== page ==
At the very back of the rig is a bed on a lift. It’s an east-west bed– and there are windows on either side for a nice cross-flow breeze.
Technology in the Coachmen Cross Trek 20XG
There’s actually a lot of technology built into this coach. There is not a generator on board, but there are four 100 amp-hour AGM batteries included. There are two on either side of the coach on a nice slide-out tray for maintenance. This package makes for 400 amp-hours of power.
In theory, you can run the AC unit using the 400 amp-hours of available power for 24 hours. But – and this is an important but – that’s assuming there’s nothing else running. It’s probably safe to assume you’ll be using lights, the water pump and other electrical loads. I’m also assuming that the AC unit is cycling on and off – which is normal unless you have it on blast chill mode.
There are 380-watts of solar on the roof of the rig with a GoPower solar management system. In addition to the solar, the vehicle engine itself can recharge the batteries as well, but there isn’t a generator on board. Some are going to cheer – others are going to jeer.
The audio system on this is a Furrion Bluetooth speaker – which is preferred to the lousy iRV radio. There are several mounting brackets for the speaker to sit, or you can just place it on a table or whatnot.
The Ford Transit chassis itself is also loaded with technology already. This includes collision avoidance systems and side-view cameras in the body of the coach.
I also like that Coachmen is using an Azdel substrate in the lamination process of the sidewalls of this unit.
So why would you want this instead of a Class B van? The bathroom and storage are much better than almost all Class B vans I’ve seen. There’s a lot of usable technology on this coach that will actually work well while camping in the real world.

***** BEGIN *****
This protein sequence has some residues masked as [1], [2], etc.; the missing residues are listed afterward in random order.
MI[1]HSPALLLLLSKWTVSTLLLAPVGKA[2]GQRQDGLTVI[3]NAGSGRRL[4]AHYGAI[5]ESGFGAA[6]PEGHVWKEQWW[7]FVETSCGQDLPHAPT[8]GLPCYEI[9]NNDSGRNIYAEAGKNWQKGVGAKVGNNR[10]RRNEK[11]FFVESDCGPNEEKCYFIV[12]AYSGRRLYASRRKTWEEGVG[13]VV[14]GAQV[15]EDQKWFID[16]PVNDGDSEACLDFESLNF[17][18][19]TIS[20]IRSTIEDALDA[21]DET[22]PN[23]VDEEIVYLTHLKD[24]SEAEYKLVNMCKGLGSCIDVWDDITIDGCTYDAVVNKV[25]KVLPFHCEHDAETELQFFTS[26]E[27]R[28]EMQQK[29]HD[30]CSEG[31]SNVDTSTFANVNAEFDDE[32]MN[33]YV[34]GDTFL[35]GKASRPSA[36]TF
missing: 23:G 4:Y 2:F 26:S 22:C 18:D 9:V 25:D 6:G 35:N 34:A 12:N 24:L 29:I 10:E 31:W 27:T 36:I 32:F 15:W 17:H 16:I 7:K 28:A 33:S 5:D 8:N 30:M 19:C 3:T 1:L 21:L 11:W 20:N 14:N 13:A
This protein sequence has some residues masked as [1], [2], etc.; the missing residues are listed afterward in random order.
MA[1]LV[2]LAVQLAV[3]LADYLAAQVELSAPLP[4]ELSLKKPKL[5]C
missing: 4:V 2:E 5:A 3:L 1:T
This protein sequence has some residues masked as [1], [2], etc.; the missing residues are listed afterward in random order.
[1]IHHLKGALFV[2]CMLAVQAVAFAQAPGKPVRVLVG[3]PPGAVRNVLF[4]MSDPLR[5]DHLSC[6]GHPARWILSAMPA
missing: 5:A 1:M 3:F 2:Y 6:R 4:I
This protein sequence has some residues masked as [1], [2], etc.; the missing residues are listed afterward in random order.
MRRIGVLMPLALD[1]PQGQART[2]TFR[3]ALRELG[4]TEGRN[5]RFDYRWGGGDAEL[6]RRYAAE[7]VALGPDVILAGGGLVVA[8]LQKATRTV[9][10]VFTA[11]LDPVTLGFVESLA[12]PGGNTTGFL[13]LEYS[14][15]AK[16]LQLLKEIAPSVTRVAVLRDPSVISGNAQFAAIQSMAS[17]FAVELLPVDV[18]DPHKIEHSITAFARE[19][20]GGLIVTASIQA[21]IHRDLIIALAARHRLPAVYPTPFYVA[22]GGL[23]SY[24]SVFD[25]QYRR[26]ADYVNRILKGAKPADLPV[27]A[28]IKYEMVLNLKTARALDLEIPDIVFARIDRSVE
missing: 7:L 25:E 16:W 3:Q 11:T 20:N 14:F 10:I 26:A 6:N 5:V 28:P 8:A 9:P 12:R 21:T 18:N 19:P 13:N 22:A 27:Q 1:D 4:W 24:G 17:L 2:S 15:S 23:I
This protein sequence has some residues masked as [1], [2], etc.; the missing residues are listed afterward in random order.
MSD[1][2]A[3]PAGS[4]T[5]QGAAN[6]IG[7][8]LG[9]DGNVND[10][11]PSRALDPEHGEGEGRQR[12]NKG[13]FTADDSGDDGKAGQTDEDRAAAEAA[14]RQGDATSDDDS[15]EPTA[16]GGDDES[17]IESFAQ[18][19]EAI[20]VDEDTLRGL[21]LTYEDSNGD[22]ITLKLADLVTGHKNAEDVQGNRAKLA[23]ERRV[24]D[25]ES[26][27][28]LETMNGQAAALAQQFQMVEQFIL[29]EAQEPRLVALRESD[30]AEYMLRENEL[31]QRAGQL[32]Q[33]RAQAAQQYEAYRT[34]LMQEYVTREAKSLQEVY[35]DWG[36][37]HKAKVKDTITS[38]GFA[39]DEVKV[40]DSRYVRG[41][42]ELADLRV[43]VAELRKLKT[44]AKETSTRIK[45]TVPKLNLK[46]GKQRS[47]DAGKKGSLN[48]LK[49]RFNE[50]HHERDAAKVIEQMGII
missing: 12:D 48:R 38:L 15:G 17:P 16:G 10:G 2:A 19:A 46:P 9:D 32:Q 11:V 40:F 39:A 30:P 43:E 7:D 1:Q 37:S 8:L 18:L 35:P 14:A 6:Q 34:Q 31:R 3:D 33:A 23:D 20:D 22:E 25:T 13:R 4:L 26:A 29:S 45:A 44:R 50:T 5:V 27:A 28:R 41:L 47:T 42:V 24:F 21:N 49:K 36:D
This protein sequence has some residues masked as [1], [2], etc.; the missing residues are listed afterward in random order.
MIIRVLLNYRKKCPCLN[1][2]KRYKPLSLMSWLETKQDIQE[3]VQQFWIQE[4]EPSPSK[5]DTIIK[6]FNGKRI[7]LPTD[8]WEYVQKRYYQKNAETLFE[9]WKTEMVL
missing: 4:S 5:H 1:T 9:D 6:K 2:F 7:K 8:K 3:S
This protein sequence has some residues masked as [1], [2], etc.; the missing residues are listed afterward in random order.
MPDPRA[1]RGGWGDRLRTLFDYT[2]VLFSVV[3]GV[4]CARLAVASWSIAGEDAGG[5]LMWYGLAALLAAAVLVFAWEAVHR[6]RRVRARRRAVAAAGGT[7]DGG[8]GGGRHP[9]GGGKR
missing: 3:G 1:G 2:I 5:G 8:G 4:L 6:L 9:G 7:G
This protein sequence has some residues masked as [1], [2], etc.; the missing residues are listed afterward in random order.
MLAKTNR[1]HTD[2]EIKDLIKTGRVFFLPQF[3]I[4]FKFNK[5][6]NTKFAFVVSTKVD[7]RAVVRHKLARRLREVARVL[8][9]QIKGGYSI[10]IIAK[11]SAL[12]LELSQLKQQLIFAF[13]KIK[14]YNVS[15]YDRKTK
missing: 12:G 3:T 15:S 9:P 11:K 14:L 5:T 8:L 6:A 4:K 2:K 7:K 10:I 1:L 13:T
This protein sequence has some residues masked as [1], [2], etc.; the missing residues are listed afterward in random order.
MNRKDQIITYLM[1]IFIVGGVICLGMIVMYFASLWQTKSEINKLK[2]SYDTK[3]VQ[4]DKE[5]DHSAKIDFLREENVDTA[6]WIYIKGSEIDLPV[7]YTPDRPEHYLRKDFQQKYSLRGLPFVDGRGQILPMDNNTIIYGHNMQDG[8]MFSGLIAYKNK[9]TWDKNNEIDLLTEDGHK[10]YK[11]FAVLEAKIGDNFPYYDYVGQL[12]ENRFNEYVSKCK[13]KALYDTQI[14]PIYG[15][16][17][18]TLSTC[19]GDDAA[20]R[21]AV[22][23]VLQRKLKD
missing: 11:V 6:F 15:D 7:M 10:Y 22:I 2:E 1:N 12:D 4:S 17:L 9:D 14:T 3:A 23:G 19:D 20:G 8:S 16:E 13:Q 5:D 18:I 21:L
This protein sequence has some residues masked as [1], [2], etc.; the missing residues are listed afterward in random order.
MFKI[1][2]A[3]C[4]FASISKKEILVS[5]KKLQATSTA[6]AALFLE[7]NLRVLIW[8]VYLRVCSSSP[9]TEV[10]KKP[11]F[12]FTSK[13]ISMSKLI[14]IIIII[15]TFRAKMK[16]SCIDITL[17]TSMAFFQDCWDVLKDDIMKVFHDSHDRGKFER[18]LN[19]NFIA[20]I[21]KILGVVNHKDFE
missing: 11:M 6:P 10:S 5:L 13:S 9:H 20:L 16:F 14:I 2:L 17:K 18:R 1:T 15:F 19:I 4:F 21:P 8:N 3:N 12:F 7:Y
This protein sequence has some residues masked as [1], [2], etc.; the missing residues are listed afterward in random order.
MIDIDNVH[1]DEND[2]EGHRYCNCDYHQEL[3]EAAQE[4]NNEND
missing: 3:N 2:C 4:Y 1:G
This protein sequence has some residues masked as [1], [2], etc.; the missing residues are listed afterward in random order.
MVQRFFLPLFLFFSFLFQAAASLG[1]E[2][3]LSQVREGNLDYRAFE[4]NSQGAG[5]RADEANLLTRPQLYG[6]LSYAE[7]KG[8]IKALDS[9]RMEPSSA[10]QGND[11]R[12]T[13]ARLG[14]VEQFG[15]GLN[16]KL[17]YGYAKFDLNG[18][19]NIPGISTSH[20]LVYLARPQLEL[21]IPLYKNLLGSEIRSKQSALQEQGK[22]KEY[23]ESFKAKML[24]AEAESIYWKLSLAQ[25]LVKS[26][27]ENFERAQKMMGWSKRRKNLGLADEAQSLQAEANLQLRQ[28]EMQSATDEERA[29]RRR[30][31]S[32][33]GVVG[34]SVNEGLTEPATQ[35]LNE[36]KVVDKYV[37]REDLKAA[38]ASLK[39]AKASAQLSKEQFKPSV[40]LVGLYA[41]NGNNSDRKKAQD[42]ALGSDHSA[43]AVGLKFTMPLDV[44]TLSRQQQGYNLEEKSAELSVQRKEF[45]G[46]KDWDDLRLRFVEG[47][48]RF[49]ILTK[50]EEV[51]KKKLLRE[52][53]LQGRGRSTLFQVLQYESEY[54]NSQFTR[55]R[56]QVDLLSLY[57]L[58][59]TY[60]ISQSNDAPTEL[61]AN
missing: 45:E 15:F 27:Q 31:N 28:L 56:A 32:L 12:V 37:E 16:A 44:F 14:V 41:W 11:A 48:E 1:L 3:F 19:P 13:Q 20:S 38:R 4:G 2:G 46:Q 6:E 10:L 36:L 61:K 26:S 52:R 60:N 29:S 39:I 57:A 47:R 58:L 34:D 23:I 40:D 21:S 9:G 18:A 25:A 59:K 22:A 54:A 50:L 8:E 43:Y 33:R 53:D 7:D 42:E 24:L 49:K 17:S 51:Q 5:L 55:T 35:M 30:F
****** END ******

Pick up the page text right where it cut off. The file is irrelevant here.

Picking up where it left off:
You can also order this unit with all-wheel-drive if you choose to.
So why would you not want this instead of a Class B? One of the advantages of a Class B is that it’s an all-steel exterior structure and roof leaks have few consequences. That’s not true here. This is built with a laminated structure, although it does use Azdel. So there’s that. Also, it is wider than a Class B but will still be able to fit in most parking lots.
One of the things I didn’t like about the Coach Trek 20XG was the fully exposed exterior water docking station.
Lastly, the information I based the bed system on was shared by Matt Foxcroft. But the company’s own website, as well as other reviews I saw, do not show the bed lift. So Matt may have the absolute cutting edge on this information – or it may be a special version for his dealership. I’m going to go with Matt having the latest info.
This goes back to Coachmen suffering from Forest River’s lousy website structure. With this much technology and innovation in the coach, you’d think there would be a lot of information about it on the site. Nope. There are dated videos. But, as usual, Winnebago is the leader in disseminating information about cutting-edge features. And that’s why tomorrow we take a first look at the new Winnebago EKKO™, a logical competitor to the Cross Trek 20XG.
These RV reviews are written based on information provided by the manufacturers along with our writer’s own research. We receive no money or other financial benefits from these reviews. They are intended only as a brief overview of the vehicle, not a comprehensive critique, which would require a thorough inspection and/or test drive.